Peter Takes on History
July 12, 1859
Mother of the Paper Bag
OK, here’s a word I didn’t know until after midnight; totally Webster, real word - Backronym.
Backronym is a reverse acronym. That is, the initials existed first and people added the words later. Like Spam, right? Hormel (and they ought to know) says SPAM is short for spiced ham. During WWII soldiers called it Specially Processed Army Meat. How about SOS? Turns out, doesn’t mean a thing. It’s just dot dot dot dash dash dash dot dot dot.
Easy to transmit. Unambiguous. A distress signal the German government came up with in 1906. In Morse Code it’s SOS so people figured it had to stand for something so, Save Our Ship.
Actually before SOS became an international distress symbol, it did stand for something. Self-Opening Sack. That’s what Charles Stillwell called his paper bags in his 1883 patent application. Just the same bags we have today, flat bottoms, with the v-shaped crease that allows them to fold flat and store so neatly in your pantry. Now Stillwell didn’t invent the paper bag. There were paper bags before his invention, they just didn’t have the crease and fold. As a matter of fact there was a gentleman named William Goodale who, on this day, July 12th, 1859 received a patent for a machine to cut and assemble simpler paper bags. That’s why today, July 12th, is National Paper Bag Day!
Now, if you know your paper bag history, you know I’ve omitted an important inventor who fit between Goodale in 1859 and Stillwell in 1883, a woman known as “The Mother of the Paper Bag”, Margeret “Mattie” Knight.
Now Mattie was a born innovator; famous for her kites and homemade sleds that were the envy of every boy in her home town of York, Maine.
Daughter of a poor family, by age twelve she had a job in a mill where she witnessed a horrific accident. A metal shuttle flew off a loom and impaled a worker. Apparently, this happened often. Well Mattie was determined that it wouldn’t happen again. She invented a safety device that prevented this common accident. Her shield became common in area mills but Mattie never applied for a patent.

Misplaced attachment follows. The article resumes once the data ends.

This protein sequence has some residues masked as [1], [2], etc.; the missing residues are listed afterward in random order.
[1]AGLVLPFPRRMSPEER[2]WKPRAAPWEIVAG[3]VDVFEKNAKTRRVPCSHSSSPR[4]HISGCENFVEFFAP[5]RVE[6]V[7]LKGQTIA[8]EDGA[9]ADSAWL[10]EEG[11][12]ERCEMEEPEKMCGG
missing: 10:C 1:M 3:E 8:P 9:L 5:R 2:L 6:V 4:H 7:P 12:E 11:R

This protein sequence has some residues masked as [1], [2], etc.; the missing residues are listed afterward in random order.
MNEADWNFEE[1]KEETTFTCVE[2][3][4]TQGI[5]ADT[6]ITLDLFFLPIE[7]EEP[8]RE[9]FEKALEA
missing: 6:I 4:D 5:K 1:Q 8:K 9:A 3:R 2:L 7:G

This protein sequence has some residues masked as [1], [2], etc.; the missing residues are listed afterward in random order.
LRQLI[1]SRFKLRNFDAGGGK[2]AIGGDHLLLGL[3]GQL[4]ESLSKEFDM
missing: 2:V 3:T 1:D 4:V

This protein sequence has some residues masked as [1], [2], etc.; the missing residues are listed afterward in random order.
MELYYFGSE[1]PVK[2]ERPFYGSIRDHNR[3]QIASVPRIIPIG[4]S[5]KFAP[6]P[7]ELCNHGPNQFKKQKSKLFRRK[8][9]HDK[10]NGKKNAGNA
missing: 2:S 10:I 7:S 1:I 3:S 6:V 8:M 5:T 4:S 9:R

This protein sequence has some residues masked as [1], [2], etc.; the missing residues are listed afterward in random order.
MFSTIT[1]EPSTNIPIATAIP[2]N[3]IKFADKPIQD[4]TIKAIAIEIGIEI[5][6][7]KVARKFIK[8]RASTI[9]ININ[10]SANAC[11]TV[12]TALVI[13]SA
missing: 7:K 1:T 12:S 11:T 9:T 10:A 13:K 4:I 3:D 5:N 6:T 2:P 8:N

Her first patented invention came in 1870; a pneumatic paper feed for printing presses. It was not only Mattie's first patent, it was one of the first patents issued to a female inventor in US history. But Mattie was just getting started.
In 1867 Mattie moved to Springfield Massachusetts and got a job with the Columbia Paper Bag Company. You see this circle closing, right? Columbia was manufacturing bags in the style of Goodale - bags that in shape and construction resembled tall, skinny greeting card envelopes. They were weak and narrow and couldn’t stand on their own. Mattie saw the obvious advantage of having a flat bottom paper bags. She didn’t invent flat bottomed paper bags. They’d been around for decades. The thing was, they were expensive and had to be handmade. What earned Mattie the nickname “Mother of the Paper Bag” was the machine she designed to manufacture flat bottom paper bags.
She worked on perfecting that machine for two years. She did all the patent drawings and hired a machinist who’d begun constructing the functional scale model required for her patent application. Unfortunately, another machinist saw her design, did a set of drawings and applied for the patent before she could! Mattie was outraged and, at great expense, took this scoundrel to court. Her opponent’s claim rested on the then contemporary prejudice that a woman could not possibly understand the mechanical complexities of such a machine! Well she proved him wrong. She was able to produce notes, drawings, models and witnesses. Mattie prevailed and became something of a cause celebre! She was even decorated by Queen Victoria of England in 1871. See, about this same time the woman’s suffrage movement was picking up steam and Mattie’s triumph was another blow against the flimsy arguments used by those who opposed universal suffrage.
Margeret “Mattie” Knight went on to receive 30 patents on more than 88 inventions including everything from a window sash to a rotary engine.
Never willing to give up her workshop for an office, she chose to sell her inventions and live on royalties. In 1913, a year before her death, the New York Times reported that she was an active women’s rights advocate and still working 20 hours a day on her 89th invention.
So, happy National Paper Bag Day! Next time someone says, “Paper or plastic,” think of Margaret “Mattie” Knight